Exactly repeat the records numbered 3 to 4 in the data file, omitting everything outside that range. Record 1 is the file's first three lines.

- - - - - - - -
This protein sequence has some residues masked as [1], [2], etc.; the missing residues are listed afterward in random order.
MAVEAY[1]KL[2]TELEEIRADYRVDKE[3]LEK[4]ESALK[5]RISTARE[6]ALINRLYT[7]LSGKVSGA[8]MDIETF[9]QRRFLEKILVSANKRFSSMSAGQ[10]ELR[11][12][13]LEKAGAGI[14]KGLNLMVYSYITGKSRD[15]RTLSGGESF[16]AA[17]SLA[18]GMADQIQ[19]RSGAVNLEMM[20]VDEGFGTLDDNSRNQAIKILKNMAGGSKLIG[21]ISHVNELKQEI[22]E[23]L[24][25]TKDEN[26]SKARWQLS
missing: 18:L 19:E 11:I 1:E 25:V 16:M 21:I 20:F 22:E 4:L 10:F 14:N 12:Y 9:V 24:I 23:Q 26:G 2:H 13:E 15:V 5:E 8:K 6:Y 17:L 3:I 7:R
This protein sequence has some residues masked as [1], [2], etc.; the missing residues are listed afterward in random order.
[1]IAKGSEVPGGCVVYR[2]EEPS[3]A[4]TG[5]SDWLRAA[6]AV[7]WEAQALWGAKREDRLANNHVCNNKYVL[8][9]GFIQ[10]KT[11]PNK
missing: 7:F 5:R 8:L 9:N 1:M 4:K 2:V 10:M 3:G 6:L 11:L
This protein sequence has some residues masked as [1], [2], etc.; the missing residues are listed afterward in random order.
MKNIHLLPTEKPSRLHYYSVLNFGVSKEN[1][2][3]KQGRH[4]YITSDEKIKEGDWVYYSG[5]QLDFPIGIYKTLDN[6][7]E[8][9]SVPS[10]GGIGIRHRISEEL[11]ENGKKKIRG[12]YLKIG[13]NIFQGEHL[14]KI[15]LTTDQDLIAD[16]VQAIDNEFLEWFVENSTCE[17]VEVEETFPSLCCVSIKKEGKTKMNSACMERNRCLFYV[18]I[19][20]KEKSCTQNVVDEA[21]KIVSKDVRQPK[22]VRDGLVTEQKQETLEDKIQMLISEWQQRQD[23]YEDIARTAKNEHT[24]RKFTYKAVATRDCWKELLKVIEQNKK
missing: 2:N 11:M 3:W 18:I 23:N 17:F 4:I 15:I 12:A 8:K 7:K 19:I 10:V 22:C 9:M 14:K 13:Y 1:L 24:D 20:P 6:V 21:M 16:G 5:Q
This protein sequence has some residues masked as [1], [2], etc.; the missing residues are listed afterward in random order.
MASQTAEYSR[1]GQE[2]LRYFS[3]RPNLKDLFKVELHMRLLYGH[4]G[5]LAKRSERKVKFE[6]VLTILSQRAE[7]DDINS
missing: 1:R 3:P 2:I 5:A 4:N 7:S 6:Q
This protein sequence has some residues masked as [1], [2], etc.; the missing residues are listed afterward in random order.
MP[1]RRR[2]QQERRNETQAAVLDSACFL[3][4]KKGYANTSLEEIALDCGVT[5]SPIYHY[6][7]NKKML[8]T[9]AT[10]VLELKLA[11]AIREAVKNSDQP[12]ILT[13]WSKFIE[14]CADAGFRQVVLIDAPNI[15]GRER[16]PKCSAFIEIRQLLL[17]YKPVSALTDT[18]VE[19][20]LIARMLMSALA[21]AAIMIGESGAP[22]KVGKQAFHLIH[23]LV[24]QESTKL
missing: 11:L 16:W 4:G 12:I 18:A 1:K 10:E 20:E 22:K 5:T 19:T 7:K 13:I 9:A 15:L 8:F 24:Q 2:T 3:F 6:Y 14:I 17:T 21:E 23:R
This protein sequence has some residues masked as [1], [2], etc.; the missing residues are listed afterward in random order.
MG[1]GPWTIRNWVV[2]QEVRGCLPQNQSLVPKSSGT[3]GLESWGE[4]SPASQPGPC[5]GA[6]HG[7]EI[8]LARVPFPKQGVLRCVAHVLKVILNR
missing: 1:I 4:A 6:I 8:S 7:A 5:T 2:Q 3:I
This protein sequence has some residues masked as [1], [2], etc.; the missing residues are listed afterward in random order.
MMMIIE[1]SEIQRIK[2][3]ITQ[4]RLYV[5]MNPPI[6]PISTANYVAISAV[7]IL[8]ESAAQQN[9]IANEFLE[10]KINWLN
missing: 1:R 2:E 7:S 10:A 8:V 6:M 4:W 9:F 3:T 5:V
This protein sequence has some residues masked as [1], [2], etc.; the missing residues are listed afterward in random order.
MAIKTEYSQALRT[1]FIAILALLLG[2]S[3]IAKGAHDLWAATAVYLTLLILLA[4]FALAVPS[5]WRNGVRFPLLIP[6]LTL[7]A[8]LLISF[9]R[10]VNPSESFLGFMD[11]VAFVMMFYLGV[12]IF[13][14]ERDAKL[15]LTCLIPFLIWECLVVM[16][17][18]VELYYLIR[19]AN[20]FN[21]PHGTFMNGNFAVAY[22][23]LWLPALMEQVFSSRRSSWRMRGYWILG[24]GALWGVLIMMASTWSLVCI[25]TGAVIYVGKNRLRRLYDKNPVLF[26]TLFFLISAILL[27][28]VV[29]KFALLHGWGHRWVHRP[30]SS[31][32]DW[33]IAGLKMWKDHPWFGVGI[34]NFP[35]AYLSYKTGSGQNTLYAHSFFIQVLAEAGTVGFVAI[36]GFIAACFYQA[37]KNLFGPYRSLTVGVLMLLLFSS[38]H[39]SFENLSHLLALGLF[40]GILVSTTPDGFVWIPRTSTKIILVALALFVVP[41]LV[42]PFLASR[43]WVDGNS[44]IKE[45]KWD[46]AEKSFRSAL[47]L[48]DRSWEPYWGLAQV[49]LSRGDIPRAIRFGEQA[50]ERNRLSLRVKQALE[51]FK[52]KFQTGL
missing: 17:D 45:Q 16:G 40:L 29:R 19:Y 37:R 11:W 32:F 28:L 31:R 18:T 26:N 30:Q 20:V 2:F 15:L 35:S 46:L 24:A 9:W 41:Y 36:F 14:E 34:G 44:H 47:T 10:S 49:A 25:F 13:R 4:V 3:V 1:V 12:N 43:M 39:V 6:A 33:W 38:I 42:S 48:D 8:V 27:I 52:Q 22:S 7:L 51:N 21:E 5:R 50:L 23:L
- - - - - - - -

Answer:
This protein sequence has some residues masked as [1], [2], etc.; the missing residues are listed afterward in random order.
MKNIHLLPTEKPSRLHYYSVLNFGVSKEN[1][2][3]KQGRH[4]YITSDEKIKEGDWVYYSG[5]QLDFPIGIYKTLDN[6][7]E[8][9]SVPS[10]GGIGIRHRISEEL[11]ENGKKKIRG[12]YLKIG[13]NIFQGEHL[14]KI[15]LTTDQDLIAD[16]VQAIDNEFLEWFVENSTCE[17]VEVEETFPSLCCVSIKKEGKTKMNSACMERNRCLFYV[18]I[19][20]KEKSCTQNVVDEA[21]KIVSKDVRQPK[22]VRDGLVTEQKQETLEDKIQMLISEWQQRQD[23]YEDIARTAKNEHT[24]RKFTYKAVATRDCWKELLKVIEQNKK
missing: 2:N 11:M 3:W 18:I 23:N 17:F 4:I 15:I 12:A 8:K 7:K 19:I 10:V 22:C 9:M 14:K 13:Y 1:L 24:D 20:P 6:V 21:M 16:G 5:Q
This protein sequence has some residues masked as [1], [2], etc.; the missing residues are listed afterward in random order.
MASQTAEYSR[1]GQE[2]LRYFS[3]RPNLKDLFKVELHMRLLYGH[4]G[5]LAKRSERKVKFE[6]VLTILSQRAE[7]DDINS
missing: 1:R 3:P 2:I 5:A 4:N 7:S 6:Q